<img alt="" src="https://secure.smartenterprisewisdom.com/780275.png" style="display:none;">
Back to All Posts...

Imposter syndrome at work is more common than you might think. According to Indeed’s 2022 Working on wellbeing report, which surveyed 2,500 UK workers in conjunction with YouGov, three in five people experience the syndrome at work.

Imposter syndrome, also known as perceived fraudulence, is defined as a mental health condition where individuals commonly doubt their abilities and have a persistent fear of being exposed as a fraud, despite evidence of their competence.

Feelings of inadequacy typically show up when we decide to take on new roles or new responsibilities, and it can result in self-doubt, anxiety, and guilt. Perhaps you have started a new job or been promoted? If you let it, imposter syndrome could end up sabotaging your professional progression.

It's important to note that imposter syndrome is not a clinical diagnosis but rather a common experience that many people face at some point in their lives. If you recognise the signs in yourself, know that you're not alone, and there are strategies to cope with (and overcome) imposter syndrome. It is important to identify it now, as it could have a detrimental impact on your performance and lead to burnout and depression in the longer term.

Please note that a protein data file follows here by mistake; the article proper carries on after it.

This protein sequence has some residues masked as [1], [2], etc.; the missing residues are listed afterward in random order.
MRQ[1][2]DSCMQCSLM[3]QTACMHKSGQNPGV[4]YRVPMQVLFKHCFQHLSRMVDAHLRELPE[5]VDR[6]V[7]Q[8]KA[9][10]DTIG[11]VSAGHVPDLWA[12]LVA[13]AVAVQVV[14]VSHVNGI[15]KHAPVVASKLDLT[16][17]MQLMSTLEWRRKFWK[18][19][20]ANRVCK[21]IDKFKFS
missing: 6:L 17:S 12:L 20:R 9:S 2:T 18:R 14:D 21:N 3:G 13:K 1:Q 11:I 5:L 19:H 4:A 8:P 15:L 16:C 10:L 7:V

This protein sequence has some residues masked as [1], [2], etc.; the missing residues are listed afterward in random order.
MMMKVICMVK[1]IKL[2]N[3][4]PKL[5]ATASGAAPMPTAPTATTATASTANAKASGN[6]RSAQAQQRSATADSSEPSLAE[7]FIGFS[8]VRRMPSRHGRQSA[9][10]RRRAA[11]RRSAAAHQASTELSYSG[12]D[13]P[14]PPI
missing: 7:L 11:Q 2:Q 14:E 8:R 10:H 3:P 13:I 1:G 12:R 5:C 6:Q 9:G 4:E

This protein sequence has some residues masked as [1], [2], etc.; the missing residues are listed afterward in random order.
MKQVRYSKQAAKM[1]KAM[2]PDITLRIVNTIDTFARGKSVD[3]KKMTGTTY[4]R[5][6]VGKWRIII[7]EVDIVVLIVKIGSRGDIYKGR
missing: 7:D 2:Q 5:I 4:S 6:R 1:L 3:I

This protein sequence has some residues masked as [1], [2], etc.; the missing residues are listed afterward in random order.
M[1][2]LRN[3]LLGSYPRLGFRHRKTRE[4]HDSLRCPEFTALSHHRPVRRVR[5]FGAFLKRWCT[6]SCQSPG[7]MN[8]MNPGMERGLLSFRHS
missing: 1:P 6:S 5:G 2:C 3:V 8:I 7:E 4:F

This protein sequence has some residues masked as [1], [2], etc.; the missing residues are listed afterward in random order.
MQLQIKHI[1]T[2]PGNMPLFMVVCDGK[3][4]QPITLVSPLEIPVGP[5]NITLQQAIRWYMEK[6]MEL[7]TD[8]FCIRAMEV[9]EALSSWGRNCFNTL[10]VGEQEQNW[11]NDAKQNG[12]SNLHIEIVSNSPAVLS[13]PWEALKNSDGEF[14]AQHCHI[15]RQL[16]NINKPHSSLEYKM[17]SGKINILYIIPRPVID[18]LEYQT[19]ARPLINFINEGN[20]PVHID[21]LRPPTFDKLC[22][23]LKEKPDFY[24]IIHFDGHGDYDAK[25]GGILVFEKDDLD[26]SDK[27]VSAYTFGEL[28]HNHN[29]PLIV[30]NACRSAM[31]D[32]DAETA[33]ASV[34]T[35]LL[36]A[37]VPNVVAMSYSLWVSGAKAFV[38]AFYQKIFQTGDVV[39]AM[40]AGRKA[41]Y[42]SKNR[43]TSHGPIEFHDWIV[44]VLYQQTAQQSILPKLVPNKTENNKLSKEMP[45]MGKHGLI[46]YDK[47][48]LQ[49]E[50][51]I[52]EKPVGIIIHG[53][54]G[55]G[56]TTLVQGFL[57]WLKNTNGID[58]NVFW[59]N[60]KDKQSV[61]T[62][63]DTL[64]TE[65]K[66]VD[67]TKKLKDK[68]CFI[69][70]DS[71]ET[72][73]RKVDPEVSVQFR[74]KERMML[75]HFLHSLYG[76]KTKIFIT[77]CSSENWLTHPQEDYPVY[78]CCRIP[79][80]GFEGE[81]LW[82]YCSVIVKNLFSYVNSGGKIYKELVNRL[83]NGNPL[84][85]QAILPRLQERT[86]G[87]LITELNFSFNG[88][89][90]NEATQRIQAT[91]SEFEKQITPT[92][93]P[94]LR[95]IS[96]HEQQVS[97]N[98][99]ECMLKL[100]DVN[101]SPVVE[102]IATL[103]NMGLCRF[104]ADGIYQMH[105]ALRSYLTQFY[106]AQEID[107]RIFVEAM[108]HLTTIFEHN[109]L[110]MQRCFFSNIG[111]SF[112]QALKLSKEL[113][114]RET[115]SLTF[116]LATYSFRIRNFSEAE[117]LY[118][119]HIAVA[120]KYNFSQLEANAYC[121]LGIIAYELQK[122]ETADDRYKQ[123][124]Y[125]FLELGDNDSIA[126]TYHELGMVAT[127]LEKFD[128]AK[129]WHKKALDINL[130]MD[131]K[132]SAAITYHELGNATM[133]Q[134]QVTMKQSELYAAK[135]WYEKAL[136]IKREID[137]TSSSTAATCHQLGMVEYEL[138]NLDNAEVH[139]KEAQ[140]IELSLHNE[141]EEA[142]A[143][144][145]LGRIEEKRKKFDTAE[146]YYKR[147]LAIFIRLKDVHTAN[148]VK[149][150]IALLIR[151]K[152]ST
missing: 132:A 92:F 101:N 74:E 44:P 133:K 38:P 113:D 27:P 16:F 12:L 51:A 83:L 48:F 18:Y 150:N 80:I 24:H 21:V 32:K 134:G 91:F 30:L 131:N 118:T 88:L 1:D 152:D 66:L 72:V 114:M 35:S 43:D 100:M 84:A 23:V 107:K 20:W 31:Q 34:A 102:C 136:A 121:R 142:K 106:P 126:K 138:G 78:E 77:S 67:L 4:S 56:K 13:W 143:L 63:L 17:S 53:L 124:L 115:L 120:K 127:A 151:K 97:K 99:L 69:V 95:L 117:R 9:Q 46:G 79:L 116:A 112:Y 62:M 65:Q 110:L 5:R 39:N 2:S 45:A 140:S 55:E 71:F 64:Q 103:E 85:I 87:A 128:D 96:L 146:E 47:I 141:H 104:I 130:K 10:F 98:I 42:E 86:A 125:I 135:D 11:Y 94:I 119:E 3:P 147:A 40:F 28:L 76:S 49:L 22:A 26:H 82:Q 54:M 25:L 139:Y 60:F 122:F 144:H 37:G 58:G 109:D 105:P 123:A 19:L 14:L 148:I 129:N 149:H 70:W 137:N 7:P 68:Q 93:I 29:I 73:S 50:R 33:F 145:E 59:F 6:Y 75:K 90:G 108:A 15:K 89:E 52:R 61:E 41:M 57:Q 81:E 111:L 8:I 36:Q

Imposter syndrome1

Do you recognise any of the following reflected in your thinking patterns and/or actions?

Self-Doubt: Constantly questioning your abilities and feeling like you don't deserve your accomplishments, attributing your success to luck or external factors.

Perfectionism: Setting extremely high standards for yourself and fearing that any small mistake will reveal your incompetence. Perfectionists often struggle to accept praise or recognition.